Arizona skies offer planets, man-made satellites on view during month of June
With June approaching, get ready for a rich summer sky!
The arrival of the summer solstice, on June 20 at 9:42 p.m., will provide us with some amazing sights in our Arizona skies.
Keep in mind that longer days are followed by shorter nights as begin our sky tour.
The moon will come to its first quarter phase on June 1, followed by the full moon on June 9. This full moon is known as the full Strawberry Moon or the full Honey Moon.
You may notice that the June full moon is smaller than others. This is due to the fact that the moon will be near apogee (farthest from the Earth), about 256,000 miles away. This full moon is the smallest of the year.
You can also view a close conjunction of the June full moon and the planet Saturn, which will appear a few degrees to the right of the moon.
June is a great time to spot many of the man-made satellites which orbit the Earth.
With the later sunsets and earlier sunrises, you will be able to catch a glimpse of some of the larger objects, such as the International Space Station, Hubble Space Telescope and the Chinese Tiangong 1 and Tiangong 2 space stations.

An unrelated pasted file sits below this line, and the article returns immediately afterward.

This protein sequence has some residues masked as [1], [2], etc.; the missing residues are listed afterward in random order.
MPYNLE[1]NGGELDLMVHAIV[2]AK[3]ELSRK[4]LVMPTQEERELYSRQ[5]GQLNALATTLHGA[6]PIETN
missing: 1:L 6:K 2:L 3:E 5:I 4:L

To know when and where to look, check out heavens-above.com. Simply plug in your state and town and you will be able to know what is visible on any given night.
Here are the planets to see in June:
- Jupiter is high in the south at sunset and bright.
- Saturn is best around June 15 when it appears at opposition.
- Venus is the bright planet well above the northeast sky at dawn.
Look to the skies on the nights of June 21 to June 26. This is near the time of the new moon and — with clear and dark skies — you will see the night sky at its best!
June skies offer something for everyone! Get you very own Dr. Sky June star chart.
- Arizona skywatchers will be treated by Mars, Jupiter and moon this month
- China has big plans for space in 2018, including a moon mission
- What were some of the most spectacular space events in 2017?
- Geminid shower to arc bright meteors through Arizona skies this week
- Elon Musk, Space X plan to launch rocket in space by 2018